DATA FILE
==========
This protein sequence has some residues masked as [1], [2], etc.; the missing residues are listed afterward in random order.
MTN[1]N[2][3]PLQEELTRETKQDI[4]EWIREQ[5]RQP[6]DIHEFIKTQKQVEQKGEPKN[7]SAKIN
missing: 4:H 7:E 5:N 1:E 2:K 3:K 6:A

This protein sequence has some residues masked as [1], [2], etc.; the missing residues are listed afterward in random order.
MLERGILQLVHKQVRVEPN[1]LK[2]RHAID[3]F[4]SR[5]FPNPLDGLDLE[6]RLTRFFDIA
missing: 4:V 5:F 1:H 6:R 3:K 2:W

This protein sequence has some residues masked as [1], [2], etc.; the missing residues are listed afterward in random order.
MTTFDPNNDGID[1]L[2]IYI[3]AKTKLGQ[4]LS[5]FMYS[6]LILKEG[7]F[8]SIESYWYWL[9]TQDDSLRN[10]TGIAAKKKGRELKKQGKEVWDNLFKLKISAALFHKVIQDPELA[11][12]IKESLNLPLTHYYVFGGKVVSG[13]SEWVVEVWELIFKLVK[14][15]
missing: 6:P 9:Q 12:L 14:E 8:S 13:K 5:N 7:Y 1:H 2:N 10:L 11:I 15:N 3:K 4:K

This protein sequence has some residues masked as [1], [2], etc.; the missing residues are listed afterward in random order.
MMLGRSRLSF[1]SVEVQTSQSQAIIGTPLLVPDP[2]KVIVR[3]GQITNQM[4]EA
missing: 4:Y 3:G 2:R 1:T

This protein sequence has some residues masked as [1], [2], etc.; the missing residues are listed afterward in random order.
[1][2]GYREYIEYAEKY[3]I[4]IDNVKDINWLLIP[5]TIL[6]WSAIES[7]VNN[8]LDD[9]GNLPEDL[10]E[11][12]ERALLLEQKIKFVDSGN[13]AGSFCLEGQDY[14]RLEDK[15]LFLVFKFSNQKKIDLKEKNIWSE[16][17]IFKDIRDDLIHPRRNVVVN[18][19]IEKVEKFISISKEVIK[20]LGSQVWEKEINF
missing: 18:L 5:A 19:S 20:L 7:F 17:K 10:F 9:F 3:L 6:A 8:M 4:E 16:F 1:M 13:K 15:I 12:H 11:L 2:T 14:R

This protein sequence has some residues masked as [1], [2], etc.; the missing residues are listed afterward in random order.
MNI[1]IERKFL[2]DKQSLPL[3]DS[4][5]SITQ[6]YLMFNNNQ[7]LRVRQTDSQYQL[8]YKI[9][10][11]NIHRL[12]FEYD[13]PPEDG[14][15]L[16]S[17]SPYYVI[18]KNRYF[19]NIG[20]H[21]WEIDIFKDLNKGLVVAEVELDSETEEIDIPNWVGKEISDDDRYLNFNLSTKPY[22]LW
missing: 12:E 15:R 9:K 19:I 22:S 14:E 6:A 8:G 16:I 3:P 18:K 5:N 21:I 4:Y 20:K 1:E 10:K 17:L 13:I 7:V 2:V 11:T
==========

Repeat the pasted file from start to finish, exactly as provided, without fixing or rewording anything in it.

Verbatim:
This protein sequence has some residues masked as [1], [2], etc.; the missing residues are listed afterward in random order.
MTN[1]N[2][3]PLQEELTRETKQDI[4]EWIREQ[5]RQP[6]DIHEFIKTQKQVEQKGEPKN[7]SAKIN
missing: 4:H 7:E 5:N 1:E 2:K 3:K 6:A

This protein sequence has some residues masked as [1], [2], etc.; the missing residues are listed afterward in random order.
MLERGILQLVHKQVRVEPN[1]LK[2]RHAID[3]F[4]SR[5]FPNPLDGLDLE[6]RLTRFFDIA
missing: 4:V 5:F 1:H 6:R 3:K 2:W

This protein sequence has some residues masked as [1], [2], etc.; the missing residues are listed afterward in random order.
MTTFDPNNDGID[1]L[2]IYI[3]AKTKLGQ[4]LS[5]FMYS[6]LILKEG[7]F[8]SIESYWYWL[9]TQDDSLRN[10]TGIAAKKKGRELKKQGKEVWDNLFKLKISAALFHKVIQDPELA[11][12]IKESLNLPLTHYYVFGGKVVSG[13]SEWVVEVWELIFKLVK[14][15]
missing: 6:P 9:Q 12:L 14:E 8:S 13:K 5:N 7:Y 1:H 2:N 10:L 11:I 15:N 3:K 4:K

This protein sequence has some residues masked as [1], [2], etc.; the missing residues are listed afterward in random order.
MMLGRSRLSF[1]SVEVQTSQSQAIIGTPLLVPDP[2]KVIVR[3]GQITNQM[4]EA
missing: 4:Y 3:G 2:R 1:T

This protein sequence has some residues masked as [1], [2], etc.; the missing residues are listed afterward in random order.
[1][2]GYREYIEYAEKY[3]I[4]IDNVKDINWLLIP[5]TIL[6]WSAIES[7]VNN[8]LDD[9]GNLPEDL[10]E[11][12]ERALLLEQKIKFVDSGN[13]AGSFCLEGQDY[14]RLEDK[15]LFLVFKFSNQKKIDLKEKNIWSE[16][17]IFKDIRDDLIHPRRNVVVN[18][19]IEKVEKFISISKEVIK[20]LGSQVWEKEINF
missing: 18:L 5:A 19:S 20:L 7:F 17:K 10:F 9:F 3:L 6:A 8:M 4:E 16:F 1:M 13:K 15:I 12:H 11:L 2:T 14:R

This protein sequence has some residues masked as [1], [2], etc.; the missing residues are listed afterward in random order.
MNI[1]IERKFL[2]DKQSLPL[3]DS[4][5]SITQ[6]YLMFNNNQ[7]LRVRQTDSQYQL[8]YKI[9][10][11]NIHRL[12]FEYD[13]PPEDG[14][15]L[16]S[17]SPYYVI[18]KNRYF[19]NIG[20]H[21]WEIDIFKDLNKGLVVAEVELDSETEEIDIPNWVGKEISDDDRYLNFNLSTKPY[22]LW
missing: 12:E 15:R 9:K 19:I 22:S 14:E 6:A 8:G 16:I 3:P 18:K 5:N 21:I 4:Y 20:K 1:E 10:K 17:L 13:I 7:V 2:V 11:T